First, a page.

3D KNOWLEDGE BASE

Below The General Rules on Designing for The Best 3D Print Setting

Designing for 3D Print has its differences compared to 3D Designing for 3D Rendering or Animation. Those differences are driven by the 3D Rules of nature/physics of the physical world.

GENERAL RULES ON DESIGNING FOR 3D PRINT

There are some basic rules to take under consideration when designing for 3D printing.

Objects must be closed/watertight

You should always make sure that your 3D Model is closed. If you are not certain about this, you can easily check for this kind of problems by using Meshmixer or Meshlab or netfabb.

Objects must be manifold

You should always make sure that your 3D Model is manifold. Manifold in simple terms means that no edge is shared between more than two faces. If you wish to check and correct your model regarding being manifold, you can use netfabb.

Correct normals

You should always make sure that your 3D models Normal Faces are correct. This means that all the Normals on your 3D Model are pointing in the correct direction. If your 3D Model has inverted Normals we won’t be able to print because our 3D Printers cannot determine the inside or outside of your 3D Mesh. If you are not certain about this, you can easily check it and correct if necessary in Meshlab or netfabb.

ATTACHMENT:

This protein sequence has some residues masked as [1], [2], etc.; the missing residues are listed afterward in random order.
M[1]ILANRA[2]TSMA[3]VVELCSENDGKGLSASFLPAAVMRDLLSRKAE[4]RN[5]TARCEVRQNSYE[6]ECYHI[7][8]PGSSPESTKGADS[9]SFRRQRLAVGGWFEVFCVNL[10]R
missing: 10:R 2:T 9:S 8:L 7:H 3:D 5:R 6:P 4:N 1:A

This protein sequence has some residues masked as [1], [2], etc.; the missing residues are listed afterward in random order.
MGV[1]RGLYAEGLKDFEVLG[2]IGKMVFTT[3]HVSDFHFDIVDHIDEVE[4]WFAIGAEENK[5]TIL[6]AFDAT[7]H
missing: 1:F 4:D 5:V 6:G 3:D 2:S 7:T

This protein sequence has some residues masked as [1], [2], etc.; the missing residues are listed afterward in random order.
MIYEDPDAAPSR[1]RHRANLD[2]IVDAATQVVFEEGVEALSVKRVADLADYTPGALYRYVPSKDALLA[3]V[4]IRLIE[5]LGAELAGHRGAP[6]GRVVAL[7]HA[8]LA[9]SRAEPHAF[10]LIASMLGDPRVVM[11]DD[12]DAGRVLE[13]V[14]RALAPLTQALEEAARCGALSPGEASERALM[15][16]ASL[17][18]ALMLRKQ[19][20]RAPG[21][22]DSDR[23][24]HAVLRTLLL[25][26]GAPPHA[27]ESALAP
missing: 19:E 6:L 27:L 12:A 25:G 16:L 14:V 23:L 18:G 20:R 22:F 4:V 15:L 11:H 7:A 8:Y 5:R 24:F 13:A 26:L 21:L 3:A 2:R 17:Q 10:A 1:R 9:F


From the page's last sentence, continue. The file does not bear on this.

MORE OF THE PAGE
Gravity

Don’t forget to take into consideration the gravity when 3D Designing for 3D printing. Since your 3D Model will take a physical form it will obey to the rules of physics. This means that you should be cautious about the balance/center of gravity of your 3D Model if it needs to stand. For example If you want to 3D Print a figurine it should be able to stand on its own, if this is not possible you can 3D Design a base to keep it standing. You can easily analyze the stability of your model in Meshmixer.

Size and Wall-thickness

You should always make sure that size and wall-thickness of your 3D Model complies with minimum requirements of the 3D Printing Material you have chosen to use. You can find detailed guides on each material in our 3D Material Guide. If you are not certain about your wall thickness, you can check and correct it in Meshlab or netfabb.

Compensate for smoothing modifiers

When 3D Designing for 3D Print, keep in mind that 3D Printers don’t read smoothing modifiers. In order to achieve the same result you just have to sub-divide your mesh. Most 3D design software have the ability to sub-divide the mesh.

Polygon limit

Another important issue you need to take under consideration when 3D Designing is to keep you polygons under 1 million. 3D Models with extremely high polygon count are useful to animation and other industries but not to 3D print.

A high polygon count is needed in order to achieve a smooth and detailed result but there is no need to over exaggerate since the models are relatively small and such fine detail won’t be visible to the eye.